white white white
(Otata 16, April 2017)
© Eufemia Griffo (Italy)
The poet noted that this haiku was written in memory of her mother. My first reaction was the feeling that nature connects intricately with human existence— and in this haiku, with the poet’s mother’s passing. A supernatural sense of nature should not be given up, as it is a part of our childhood wisdom. As we become adults, it is easy to forget the magic of nature and how we are connected to it on a spiritual level.
The snow’s whiteness, like the blankness of Alzheimer’s, connects mother and nature. Happenings in nature might seem like fate, or might seem coincidental. In reality, nature is presenting connections between us and itself each moment—we only need to witness nature with a clear mind to be able to see it.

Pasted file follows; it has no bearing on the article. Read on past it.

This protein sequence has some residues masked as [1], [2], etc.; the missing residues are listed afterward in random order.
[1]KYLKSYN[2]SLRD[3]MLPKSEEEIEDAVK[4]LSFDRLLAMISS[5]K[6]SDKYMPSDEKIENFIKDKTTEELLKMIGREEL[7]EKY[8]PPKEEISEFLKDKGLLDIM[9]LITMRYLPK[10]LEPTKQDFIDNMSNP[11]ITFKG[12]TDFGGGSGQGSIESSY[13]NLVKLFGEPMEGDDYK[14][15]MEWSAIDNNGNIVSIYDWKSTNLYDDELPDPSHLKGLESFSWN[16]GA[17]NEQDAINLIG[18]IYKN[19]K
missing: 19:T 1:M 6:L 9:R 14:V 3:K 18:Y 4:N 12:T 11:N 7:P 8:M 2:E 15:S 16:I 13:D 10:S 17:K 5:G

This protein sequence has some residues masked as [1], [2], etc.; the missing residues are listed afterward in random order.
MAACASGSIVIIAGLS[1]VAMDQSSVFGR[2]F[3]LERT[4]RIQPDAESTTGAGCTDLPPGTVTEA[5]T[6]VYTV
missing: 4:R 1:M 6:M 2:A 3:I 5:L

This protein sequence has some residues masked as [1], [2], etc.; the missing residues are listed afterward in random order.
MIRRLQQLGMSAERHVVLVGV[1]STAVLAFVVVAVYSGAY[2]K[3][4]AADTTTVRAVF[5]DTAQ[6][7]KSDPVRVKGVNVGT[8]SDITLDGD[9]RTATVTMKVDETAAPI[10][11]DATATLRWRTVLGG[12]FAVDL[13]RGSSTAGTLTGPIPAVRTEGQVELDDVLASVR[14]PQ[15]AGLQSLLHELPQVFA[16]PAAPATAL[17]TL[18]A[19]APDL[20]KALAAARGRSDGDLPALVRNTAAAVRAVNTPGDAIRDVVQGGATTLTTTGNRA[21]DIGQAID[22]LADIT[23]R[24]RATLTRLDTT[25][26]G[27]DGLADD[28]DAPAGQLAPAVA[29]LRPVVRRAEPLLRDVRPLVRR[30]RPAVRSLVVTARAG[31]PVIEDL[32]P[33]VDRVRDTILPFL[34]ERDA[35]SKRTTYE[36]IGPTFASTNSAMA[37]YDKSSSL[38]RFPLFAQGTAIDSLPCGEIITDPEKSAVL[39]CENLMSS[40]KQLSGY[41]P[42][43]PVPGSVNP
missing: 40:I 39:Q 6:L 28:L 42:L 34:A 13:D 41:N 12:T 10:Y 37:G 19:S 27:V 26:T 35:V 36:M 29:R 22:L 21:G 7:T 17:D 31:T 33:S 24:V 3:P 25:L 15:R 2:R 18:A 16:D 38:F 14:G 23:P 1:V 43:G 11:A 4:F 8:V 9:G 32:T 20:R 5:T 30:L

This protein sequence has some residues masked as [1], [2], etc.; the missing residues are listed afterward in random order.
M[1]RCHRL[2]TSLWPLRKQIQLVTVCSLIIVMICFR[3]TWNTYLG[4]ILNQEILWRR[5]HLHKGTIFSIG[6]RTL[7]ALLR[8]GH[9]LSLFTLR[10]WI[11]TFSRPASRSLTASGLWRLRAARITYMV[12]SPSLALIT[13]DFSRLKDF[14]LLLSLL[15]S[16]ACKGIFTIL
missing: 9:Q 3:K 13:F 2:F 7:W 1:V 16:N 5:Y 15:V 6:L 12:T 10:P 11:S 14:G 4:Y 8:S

The repetition of white reaffirms this connection and also the sadness of loss. It could also be reflective of the pain Alzheimer’s causes to individuals and their families. But in this melancholy mood, there is a touch of hope. The purity of snow as it falls shows the poet that her mother is now at peace, and has now began anew—either in the afterlife, or as part of the natural world.
The act of the snow falling is like a eulogy from the sky. It is as if the natural world recognizes her passing, and pays tribute to her. And in viewing that whiteness, the poet may feel the sting of loss, but also feel the beauty of who her mother was.
If we look at this haiku from the standpoint of sound, we can see that the “l” sounds in the first line and the last line gives emphasis to the tragedy, and so does the repetition of the “w” sounds.
There is no need for punctuation in this haiku with such strong words being used, and the conciseness of the poem also gives it more power.
A touching haiku, it also illustrates the cause and effect relationship between humanity and nature.
– Nicholas Klacsanzky